Passing Clouds

An imagined story of how my grandparents met:

Passing Clouds

…clear sight intensified the purple sage-slope as it rolled before her. Low swells of prairie-like ground sloped up to the west. Dark, lonely cedar-trees, few and far between, stood out strikingly, and at long distances ruins of red rocks…

Reg pushed his empty dinner plate aside, the smoked haddock and poached egg long gone, and laid the book face down. He had read it so often he even recalled more lines – a broken wall, a huge monument, looming dark purple and stretching its solitary, mystic way, a wavering line… to a dim line of cañons from which rose an up-flinging of the earth…
He shook out another Passing Cloud and lit it from the butt of the old one; he would never do that in public, but here, at home, alone, his collar off, his shirt unbuttoned, what did it matter? He sat back in the creaking kitchen chair, and saw those prairies and cedar trees, the line of cañons, and then other actually remembered sights, the lush jungle of the Amazon, the greasy brown Negro River, the busy streets of Manaus, The Teatro Amazonas – the magical night when electricity lit up the town as the street lights came on for the first time. And then Cape Verde, when Reg had surprised the natives with his fluent Portuguese…
He stubbed his cigarette out on his dinner plate then took it to the kitchen. He would wash it later when he boiled some water for a drink, no point in wasting the gas.
He had disciplined himself not to feel lonely, although alone. Should he go down to the Salisbury, the Conservative Club? Drinks were cheaper there, and although he was somewhat short of funds, someone might stand him a drink or two. Maybe Don or Ken would drop round, his sons-in-law were decent chaps, they might suggest going out for a swift one, Don would favour the Locomotive. Decent chaps, they were indeed decent chaps, his two youngest daughters were lucky to have married such fine men, although the young men were lucky to have the Matthews girls as their wives.
He returned to his book.

… a vast heave of purple uplands, with ribbed and fan-shaped walls, castle-crowned cliffs, and grey escarpments…

He put the book down and lit another cigarette, and sat back gazing up through the swirls of smoke. His four children’s mother, Ida… Ida Walford when he had met her, Ida Isabel Penny Walford. He knew her elder brother, Horace, they had been at the Polytechnic together. March 24th, it had been, March 24th. Reg hadn’t thought of Horace Walford for a while, and never dreamt he would bump into him again that early spring afternoon as he strolled through Regent’s Park.

It was a perfect day, the grass a brilliant  green, the bright April sky was blue and clear of any but the smallest wisps of cloud. The ornamental may trees were heavy with blossom which scented the air. Sometimes he had wished and certainly dreamed of being back beside the sea where he’d lived as a child, but on beautiful days like this, strolling in the park, tipping his hat to others who were strolling too, he was happy.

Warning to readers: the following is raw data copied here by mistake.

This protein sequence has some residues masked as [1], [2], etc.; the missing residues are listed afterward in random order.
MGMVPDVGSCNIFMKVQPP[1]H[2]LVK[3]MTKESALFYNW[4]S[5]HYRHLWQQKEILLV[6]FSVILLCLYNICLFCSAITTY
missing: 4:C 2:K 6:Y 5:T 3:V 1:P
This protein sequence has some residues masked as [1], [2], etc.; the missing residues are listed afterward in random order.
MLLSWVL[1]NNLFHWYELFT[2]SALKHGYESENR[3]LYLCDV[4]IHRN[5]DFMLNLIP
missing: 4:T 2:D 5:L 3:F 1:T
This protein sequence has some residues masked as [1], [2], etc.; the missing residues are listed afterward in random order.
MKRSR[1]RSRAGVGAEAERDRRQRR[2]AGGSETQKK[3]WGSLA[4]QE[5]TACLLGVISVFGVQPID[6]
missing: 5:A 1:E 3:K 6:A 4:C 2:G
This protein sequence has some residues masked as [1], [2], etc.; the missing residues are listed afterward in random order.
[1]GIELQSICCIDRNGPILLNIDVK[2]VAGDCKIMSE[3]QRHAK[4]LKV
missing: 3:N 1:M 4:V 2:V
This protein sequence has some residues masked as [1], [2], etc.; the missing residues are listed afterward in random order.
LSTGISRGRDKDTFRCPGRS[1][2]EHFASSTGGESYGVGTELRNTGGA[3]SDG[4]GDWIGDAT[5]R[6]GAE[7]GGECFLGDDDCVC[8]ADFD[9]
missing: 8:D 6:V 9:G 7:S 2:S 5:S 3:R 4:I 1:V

“Walford, old man! How are you, old chap! I can’t remember when I last saw you!” Reg raised his hat to the beautiful young lady with his friend, a petite person, with an enigmatic expression and a serious, appraising look.
“Matthews! What a fortunate coincidence that we should both be taking advantage of this lovely Sunday afternoon! May I introduce my sister, Ida? Ida this is Reginald Matthews, we were together at the Polytechnic, great chums!”
“Good afternoon, Miss Walford, how pleasant to meet you. Your brother and I were indeed great friends.”
“How do you do, Mr. Matthews, I seem to remember Horace saying that you and he used to go running together.”
“What a memory you have, Ida! Yes, Matthews and I were in the Polytechnic Harriers, but I never managed to beat him,” her brother replied. He crooked his arm and Ida slipped her gloved hand through. “We were just heading towards the bandstand, Matthews, some regimental band is tooting its horns this afternoon. Care to join us?”

Reg stood up suddenly, his chair rocking but then settled back onto its four legs like a skittish horse. Rewind! Rewind back to Zane Grey and the high sierras and the rolling plains! Rewind through those years of waiting to marry Ida,  the war, the children, the failure after failure, disappointment upon bitter disappointment, until he served the Queen again in the second war, and all the time, polishing his shoes to a mirror shine, letting money slip through his fingers –  the drinks are on me, chaps! Moving house again and again, until here he was in this miserable little terrace with his miserable little pension, Ida dying last April, without him ever able to say how much he really loved her, his children, his four grandchildren, his books, his well-thumbed collection of Zane Greys, Louis L’Amours, Max Brands…
Maybe his life had started before, but his life had really begun on that spring afternoon in Regent’s Park.

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